#52  
Old 10-29-11, 01:19 PM
Member
Thread Starter
Join Date: Oct 2011
Location: usa
Posts: 35
Received 0 Votes on 0 Posts
Ok I'll try that thanks! Interestingly, the basement will heat alone if I don't have the master area calling for heat but not vice versa...
I'll take BIGGER pics and see what you think
Can I email them to you or is that forbidden?!
 
  #53  
Old 10-29-11, 01:39 PM
Member
Thread Starter
Join Date: Oct 2011
Location: usa
Posts: 35
Received 0 Votes on 0 Posts
Pics are on phtotbucket
Pictures by allyspurling - Photobucket
 
  #54  
Old 10-29-11, 01:43 PM
Member
Thread Starter
Join Date: Oct 2011
Location: usa
Posts: 35
Received 0 Votes on 0 Posts
Video on there too!!
Pictures by allyspurling - Photobucket
 
  #55  
Old 10-29-11, 01:45 PM
Member
Join Date: Aug 2009
Location: USA
Posts: 4,947
Received 0 Votes on 0 Posts
Originally Posted by NJ Trooper View Post
I myself would probably push the old gold all the way up and leave it there, and allow the one in the master to control the heat... after wrapping the baseboard elements with foil.
Wouldn't that cause the basement room to keep the boiler on? I think I would remove that thermostat entirely.
 
  #56  
Old 10-29-11, 02:00 PM
Member
Join Date: Feb 2011
Location: US
Posts: 552
Received 0 Votes on 0 Posts
I can't tell but maybe it looks like there are 4 pumps.
One would think, the plumbing is independent.
I wonder if his was done on purpose to keep the pipes from freezing down there?

More pictures all around and beyond the boiler might help.

Peter
 
  #57  
Old 10-29-11, 02:26 PM
NJT's Avatar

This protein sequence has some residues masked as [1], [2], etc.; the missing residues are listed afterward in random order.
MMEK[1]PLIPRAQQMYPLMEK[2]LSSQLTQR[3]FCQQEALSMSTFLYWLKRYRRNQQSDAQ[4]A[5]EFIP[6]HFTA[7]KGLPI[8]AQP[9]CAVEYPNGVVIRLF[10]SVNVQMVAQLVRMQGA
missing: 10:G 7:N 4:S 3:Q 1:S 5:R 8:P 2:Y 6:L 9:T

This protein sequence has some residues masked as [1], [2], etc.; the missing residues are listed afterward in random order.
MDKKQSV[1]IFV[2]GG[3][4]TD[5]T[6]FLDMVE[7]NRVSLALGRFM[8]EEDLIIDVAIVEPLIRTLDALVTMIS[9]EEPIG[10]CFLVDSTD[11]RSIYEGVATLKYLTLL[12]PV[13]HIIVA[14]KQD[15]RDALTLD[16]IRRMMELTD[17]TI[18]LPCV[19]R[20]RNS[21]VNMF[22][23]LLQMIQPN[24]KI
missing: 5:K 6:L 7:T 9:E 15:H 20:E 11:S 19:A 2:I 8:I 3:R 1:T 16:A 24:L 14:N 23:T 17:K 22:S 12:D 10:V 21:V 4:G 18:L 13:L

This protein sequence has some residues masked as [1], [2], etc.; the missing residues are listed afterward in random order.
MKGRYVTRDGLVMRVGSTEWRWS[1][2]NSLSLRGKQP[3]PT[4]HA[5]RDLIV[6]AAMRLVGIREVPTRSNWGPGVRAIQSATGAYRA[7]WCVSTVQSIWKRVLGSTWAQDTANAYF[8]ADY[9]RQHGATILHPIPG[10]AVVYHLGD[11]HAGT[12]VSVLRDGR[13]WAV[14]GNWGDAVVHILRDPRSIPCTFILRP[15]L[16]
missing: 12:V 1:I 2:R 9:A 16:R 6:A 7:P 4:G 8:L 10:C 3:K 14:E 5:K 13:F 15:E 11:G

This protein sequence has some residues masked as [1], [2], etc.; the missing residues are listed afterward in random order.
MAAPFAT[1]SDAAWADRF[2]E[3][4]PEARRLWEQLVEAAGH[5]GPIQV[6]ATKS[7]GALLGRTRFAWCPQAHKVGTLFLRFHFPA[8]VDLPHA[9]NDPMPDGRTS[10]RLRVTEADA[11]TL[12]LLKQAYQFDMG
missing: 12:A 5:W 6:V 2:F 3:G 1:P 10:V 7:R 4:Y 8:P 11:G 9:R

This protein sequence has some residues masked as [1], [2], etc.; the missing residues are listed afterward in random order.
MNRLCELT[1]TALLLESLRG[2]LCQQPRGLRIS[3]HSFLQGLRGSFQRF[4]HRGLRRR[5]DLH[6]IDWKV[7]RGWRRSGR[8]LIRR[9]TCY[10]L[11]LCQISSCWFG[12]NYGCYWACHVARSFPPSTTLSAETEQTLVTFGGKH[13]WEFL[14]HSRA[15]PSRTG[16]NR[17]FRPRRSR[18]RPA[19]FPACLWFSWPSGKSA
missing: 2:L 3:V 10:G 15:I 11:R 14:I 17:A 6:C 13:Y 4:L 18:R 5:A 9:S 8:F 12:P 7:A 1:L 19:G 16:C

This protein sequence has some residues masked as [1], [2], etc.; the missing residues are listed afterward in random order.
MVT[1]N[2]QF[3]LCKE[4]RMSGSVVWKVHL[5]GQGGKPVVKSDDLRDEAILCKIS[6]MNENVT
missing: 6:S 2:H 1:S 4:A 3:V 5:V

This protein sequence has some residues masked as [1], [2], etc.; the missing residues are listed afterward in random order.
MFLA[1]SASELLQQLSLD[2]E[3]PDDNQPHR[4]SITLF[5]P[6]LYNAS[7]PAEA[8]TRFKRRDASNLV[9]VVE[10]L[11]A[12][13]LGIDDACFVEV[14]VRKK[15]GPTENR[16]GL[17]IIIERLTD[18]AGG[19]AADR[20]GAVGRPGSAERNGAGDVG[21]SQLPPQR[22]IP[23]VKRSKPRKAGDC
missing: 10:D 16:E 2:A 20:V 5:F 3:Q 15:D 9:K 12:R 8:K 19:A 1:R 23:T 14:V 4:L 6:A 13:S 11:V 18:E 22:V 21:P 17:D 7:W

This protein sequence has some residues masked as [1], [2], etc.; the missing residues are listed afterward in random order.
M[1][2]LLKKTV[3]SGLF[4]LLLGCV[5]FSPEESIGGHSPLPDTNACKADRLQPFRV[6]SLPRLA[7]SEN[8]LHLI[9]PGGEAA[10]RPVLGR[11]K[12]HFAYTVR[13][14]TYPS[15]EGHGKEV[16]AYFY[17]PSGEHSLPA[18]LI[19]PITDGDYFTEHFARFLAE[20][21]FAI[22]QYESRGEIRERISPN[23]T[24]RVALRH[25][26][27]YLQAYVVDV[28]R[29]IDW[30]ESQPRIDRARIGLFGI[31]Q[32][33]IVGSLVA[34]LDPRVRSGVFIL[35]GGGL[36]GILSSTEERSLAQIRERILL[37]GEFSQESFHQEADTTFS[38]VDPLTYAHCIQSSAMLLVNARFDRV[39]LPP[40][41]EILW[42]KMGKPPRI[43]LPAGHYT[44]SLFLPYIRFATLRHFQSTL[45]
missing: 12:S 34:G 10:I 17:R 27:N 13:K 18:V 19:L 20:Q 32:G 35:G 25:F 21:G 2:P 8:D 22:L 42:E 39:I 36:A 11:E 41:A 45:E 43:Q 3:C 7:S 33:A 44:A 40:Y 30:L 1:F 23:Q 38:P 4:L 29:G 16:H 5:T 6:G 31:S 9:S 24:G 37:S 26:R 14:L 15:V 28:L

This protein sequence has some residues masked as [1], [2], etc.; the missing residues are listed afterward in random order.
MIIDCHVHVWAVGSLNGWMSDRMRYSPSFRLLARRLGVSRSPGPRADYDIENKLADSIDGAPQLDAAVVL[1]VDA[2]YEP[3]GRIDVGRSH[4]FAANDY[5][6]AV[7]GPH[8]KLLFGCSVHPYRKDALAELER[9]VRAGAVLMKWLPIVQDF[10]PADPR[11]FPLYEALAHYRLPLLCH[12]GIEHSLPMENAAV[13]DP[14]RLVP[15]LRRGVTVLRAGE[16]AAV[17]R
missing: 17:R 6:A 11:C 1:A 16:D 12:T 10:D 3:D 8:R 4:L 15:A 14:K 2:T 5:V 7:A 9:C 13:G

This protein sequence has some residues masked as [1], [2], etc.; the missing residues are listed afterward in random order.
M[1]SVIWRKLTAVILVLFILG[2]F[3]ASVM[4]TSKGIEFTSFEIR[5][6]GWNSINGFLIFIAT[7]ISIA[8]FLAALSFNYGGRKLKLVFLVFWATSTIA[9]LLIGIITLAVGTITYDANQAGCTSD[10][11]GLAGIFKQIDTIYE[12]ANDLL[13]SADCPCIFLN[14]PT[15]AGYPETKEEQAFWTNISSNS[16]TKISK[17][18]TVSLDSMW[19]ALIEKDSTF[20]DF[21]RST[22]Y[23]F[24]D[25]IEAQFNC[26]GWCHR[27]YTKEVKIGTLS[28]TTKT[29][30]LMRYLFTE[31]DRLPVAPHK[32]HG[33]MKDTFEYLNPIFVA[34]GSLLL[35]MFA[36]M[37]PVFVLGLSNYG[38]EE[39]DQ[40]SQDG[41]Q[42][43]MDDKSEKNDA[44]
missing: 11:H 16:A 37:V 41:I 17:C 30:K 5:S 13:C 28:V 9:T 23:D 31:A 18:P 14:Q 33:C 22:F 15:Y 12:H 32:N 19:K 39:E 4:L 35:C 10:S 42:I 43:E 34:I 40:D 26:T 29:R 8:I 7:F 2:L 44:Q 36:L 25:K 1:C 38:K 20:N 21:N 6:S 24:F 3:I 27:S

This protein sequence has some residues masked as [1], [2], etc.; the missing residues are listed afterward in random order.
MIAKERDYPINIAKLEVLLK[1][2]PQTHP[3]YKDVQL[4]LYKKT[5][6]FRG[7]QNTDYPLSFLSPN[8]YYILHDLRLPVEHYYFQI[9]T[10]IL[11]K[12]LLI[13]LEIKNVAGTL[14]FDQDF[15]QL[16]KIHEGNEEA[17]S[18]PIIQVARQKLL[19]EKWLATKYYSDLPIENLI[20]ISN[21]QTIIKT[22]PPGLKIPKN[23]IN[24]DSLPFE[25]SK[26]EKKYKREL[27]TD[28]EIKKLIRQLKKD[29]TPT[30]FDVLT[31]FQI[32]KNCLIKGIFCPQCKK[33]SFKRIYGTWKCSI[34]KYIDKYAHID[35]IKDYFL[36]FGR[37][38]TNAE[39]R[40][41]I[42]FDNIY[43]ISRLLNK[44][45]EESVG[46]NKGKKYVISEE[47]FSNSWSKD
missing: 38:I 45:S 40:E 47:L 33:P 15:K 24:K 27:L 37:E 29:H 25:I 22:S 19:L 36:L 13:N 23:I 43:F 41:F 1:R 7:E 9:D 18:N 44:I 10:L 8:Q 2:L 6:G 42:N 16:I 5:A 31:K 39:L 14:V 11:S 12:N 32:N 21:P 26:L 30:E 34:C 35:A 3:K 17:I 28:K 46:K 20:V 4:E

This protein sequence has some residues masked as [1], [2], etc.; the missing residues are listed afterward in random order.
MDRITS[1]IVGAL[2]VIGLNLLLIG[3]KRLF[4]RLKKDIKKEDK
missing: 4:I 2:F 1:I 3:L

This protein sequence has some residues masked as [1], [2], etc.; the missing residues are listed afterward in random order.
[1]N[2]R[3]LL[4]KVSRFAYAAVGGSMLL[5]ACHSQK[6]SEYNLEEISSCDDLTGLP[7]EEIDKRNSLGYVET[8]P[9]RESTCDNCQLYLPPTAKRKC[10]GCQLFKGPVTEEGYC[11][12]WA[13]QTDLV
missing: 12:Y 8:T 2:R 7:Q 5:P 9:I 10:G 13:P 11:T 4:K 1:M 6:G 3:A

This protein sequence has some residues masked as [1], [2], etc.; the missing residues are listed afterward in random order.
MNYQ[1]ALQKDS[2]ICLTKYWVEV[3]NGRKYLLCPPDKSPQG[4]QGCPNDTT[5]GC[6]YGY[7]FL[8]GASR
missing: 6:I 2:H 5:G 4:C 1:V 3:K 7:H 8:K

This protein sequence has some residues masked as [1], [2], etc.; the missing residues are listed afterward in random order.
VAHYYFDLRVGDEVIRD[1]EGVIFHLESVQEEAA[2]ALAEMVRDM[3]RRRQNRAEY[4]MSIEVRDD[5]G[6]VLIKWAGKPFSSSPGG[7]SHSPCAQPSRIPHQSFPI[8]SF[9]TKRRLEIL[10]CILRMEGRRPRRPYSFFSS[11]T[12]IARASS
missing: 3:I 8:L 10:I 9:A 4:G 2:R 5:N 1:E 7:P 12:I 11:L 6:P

NJT
NJT is offline
Member
Join Date: Oct 2006
Location: USA
Posts: 23,539
Received 3 Votes on 2 Posts
Interestingly, the basement will heat alone if I don't have the master area calling for heat but not vice versa...
OK... then don't do as I suggested. If you do the heat will run and run and run... you certainly don't want that!

Droo's suggestion of removing the thermostat won't work either, because then you won't have heat in the master...

No, something else is still weird with the wiring. I don't see how it can be the way you describe though...

Are you ABSOTIVELY POSILUTELY 100% CERTAIN FOR SURE that this is true?

the basement will heat alone if I don't have the master area calling for heat but not vice versa...
I can't think of a scenario where screwy wiring could cause this to happen.
 
  #58  
Old 10-29-11, 02:41 PM
Member
Join Date: Aug 2009
Location: USA
Posts: 4,947
Received 0 Votes on 0 Posts
I suspect a wiring arrangement something like this: The basement tstat is connected to the boiler directly with a red and white wire connected to its red and white terminals. The master tstat has its red wire connected to the white terminal of the basement tstat and it's white wire connected to the boiler controls. This mix up of the wires is could be happening elsewhere in the wiring.

The piping for the master must be separate from the basement loop. The basement loop wouldn't be able to heat that room without heating the master otherwise.
 
  #59  
Old 10-29-11, 02:52 PM
Member
Thread Starter
Join Date: Oct 2011
Location: usa
Posts: 35
Received 0 Votes on 0 Posts
I think so... After all the testing we went through together before I found that tstat, the only way the boiler fired was manually from T4 with the paperclip.

It fired straight away when I found the old gold tstat and raised it from 50 to 75, then the heat came on in the master, which is directly above the walkout basement, maybe I should have shared this piece of info earlier??? It looks like the two rooms share pipes that split off to the various radiators.

I guess it never got cold enough down there to fire the boiler. I moved in in May...


Should I still wrap the baseboard elements?

Do you have snow in Jersey??? I do!
 
  #60  
Old 10-29-11, 03:01 PM
Member
Thread Starter
Join Date: Oct 2011
Location: usa
Posts: 35
Received 0 Votes on 0 Posts
So.... The previous owners probably did this so the pipes wouldn't freeze down there, like the other member suggested.

I'm aghast that they would heat that concrete block uninsulated 22x22 room with a cement floor, 5 windows and a massive picture window where the garage door used to be??? They're nuts. What a waste of energy and $$$$$$